Epidemiology 2003 Mar;14(2):141-7
Munger KL, Peeling RW, Hernan MA, Chasan-Taber L, Olek MJ, Hankinson SE, Hunter D, Ascherio A.
Department of Nutrition, Harvard School of Public Health, Boston, MA.
(Cpn) has been proposed as a possible etiologic agent for multiple sclerosis (MS), but results of previous studies are conflicting.
Using a nested case-control design, we examined the association between Cpn infection and MS in the Nurses' Health Study (NHS) and Nurses' Health Study II (NHS II) cohorts.
Among 32,826 women in the NHS and 29,722 women in the NHS II with blood samples, 141 incident cases of definite or probable MS were documented.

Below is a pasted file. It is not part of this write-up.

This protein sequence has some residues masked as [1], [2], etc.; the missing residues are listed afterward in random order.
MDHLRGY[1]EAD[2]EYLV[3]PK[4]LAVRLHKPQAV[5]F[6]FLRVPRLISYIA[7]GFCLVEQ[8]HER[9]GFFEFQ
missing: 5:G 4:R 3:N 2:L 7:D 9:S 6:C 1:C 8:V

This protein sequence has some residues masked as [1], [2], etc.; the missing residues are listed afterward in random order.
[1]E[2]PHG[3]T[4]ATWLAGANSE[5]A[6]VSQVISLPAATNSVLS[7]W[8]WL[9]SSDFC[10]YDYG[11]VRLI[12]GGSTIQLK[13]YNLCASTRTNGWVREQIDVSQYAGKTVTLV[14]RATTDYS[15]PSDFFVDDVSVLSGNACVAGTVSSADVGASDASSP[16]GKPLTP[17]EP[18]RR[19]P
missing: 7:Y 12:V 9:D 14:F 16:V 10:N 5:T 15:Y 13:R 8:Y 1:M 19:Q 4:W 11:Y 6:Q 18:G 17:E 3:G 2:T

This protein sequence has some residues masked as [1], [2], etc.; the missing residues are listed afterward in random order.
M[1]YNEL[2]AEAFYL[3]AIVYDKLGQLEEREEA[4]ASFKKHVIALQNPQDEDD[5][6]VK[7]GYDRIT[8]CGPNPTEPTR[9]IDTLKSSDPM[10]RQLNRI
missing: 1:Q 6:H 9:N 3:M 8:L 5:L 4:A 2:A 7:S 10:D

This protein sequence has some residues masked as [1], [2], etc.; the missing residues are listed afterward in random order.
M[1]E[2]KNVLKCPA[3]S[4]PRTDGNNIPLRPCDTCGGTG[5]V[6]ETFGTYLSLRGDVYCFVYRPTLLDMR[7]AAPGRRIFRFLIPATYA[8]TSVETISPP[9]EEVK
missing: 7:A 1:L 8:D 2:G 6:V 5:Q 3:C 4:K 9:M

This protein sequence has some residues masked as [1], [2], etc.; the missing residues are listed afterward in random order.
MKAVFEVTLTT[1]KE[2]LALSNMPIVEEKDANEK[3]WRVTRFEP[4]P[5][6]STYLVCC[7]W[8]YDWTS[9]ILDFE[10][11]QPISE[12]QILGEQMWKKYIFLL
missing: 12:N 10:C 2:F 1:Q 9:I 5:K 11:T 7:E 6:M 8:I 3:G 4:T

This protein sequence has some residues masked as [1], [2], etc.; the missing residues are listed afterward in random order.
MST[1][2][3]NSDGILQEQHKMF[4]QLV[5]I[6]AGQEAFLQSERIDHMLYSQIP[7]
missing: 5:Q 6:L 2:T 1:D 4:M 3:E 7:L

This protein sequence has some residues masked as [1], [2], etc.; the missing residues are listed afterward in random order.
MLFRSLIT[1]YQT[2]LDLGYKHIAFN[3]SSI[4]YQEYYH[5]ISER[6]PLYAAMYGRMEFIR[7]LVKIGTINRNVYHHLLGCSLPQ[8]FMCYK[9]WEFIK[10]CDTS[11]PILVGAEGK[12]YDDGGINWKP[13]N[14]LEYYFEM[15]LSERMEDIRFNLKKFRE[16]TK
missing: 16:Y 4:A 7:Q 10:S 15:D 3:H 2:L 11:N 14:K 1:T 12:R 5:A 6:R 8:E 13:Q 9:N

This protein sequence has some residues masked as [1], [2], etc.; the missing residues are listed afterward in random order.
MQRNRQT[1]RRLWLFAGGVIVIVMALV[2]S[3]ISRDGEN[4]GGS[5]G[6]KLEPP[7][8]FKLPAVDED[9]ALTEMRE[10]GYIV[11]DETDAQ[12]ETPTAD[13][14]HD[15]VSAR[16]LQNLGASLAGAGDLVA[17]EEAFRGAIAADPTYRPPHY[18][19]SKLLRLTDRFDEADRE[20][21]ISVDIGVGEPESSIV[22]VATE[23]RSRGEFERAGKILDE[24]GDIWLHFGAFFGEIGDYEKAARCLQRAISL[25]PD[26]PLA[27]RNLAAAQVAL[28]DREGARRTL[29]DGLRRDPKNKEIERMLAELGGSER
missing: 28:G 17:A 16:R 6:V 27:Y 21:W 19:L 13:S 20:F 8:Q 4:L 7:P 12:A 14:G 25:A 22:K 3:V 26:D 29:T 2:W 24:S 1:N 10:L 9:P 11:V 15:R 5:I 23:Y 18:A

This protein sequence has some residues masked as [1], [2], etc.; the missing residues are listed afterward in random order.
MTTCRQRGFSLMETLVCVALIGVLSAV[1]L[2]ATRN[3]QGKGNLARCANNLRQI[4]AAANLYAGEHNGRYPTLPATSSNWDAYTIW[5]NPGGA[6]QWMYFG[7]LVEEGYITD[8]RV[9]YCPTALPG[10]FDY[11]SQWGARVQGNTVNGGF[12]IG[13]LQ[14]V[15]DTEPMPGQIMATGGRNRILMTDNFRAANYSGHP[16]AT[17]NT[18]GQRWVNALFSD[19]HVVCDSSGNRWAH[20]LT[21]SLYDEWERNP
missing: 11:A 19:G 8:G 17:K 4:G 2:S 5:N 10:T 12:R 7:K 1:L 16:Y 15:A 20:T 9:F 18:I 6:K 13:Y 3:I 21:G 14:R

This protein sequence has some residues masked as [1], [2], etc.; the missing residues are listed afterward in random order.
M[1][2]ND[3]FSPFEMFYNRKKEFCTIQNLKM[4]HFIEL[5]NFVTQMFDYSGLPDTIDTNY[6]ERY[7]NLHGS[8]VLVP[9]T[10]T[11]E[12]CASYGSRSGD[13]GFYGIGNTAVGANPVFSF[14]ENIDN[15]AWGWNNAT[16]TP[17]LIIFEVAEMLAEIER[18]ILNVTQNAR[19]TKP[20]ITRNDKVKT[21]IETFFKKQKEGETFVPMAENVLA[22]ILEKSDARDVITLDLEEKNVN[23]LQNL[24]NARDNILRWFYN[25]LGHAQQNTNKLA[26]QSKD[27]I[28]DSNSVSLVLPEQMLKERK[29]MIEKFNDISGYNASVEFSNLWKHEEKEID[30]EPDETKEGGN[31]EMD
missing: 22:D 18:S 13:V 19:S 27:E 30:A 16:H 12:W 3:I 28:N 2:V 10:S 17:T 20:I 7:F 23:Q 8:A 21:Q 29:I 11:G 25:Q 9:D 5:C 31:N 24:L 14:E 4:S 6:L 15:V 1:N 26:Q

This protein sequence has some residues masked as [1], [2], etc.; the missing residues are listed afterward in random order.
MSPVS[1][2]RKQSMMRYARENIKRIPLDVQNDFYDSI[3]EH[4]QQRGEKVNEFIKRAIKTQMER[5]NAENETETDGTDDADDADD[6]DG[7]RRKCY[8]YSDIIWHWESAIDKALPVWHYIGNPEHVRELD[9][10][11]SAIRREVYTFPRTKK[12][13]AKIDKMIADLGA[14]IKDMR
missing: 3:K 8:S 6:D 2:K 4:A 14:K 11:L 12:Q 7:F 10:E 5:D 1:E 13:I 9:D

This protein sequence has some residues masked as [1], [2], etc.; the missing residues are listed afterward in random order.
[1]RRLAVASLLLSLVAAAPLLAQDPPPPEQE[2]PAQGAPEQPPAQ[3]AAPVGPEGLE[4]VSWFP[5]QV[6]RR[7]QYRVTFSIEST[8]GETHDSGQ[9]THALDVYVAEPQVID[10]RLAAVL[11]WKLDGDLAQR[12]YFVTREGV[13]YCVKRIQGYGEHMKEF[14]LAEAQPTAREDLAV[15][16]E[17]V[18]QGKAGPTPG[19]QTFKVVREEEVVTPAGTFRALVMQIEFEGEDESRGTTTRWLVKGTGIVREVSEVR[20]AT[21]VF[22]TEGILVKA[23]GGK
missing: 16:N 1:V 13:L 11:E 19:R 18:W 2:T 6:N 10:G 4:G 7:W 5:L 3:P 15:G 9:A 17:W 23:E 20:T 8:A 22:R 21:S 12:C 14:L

Each case was matched to two healthy controls on year of birth and NHS cohort.
Serum samples were tested for the presence of Cpn-specific immunoglobin G antibodies using microimmunofluorescence.
Cpn immunoglobin G seropositivity was positively associated with risk of MS (odds ratio [OR] = 1.7; 95% confidence interval [CI] = 1.1-2.7).
This association did not change after adjusting for age at blood collection, ancestry, latitude of residence at birth, and smoking (OR = 1.9; CI = 1.1-3.1).
Seropositivity for Cpn was only moderately associated with risk of relapsing-remitting MS (OR = 1.7; CI = 0.9-3.2), but it was strongly associated with risk of progressive MS (OR = 7.3; CI = 1.4-37.2).
Geometric mean titers of Cpn-specific immunoglobin G antibody were similar in women with relapsing-remitting MS as compared with matched controls (44 39), but they were elevated in women with progressive MS (99 40).
These results support a positive association between Cpn infection and progressive MS.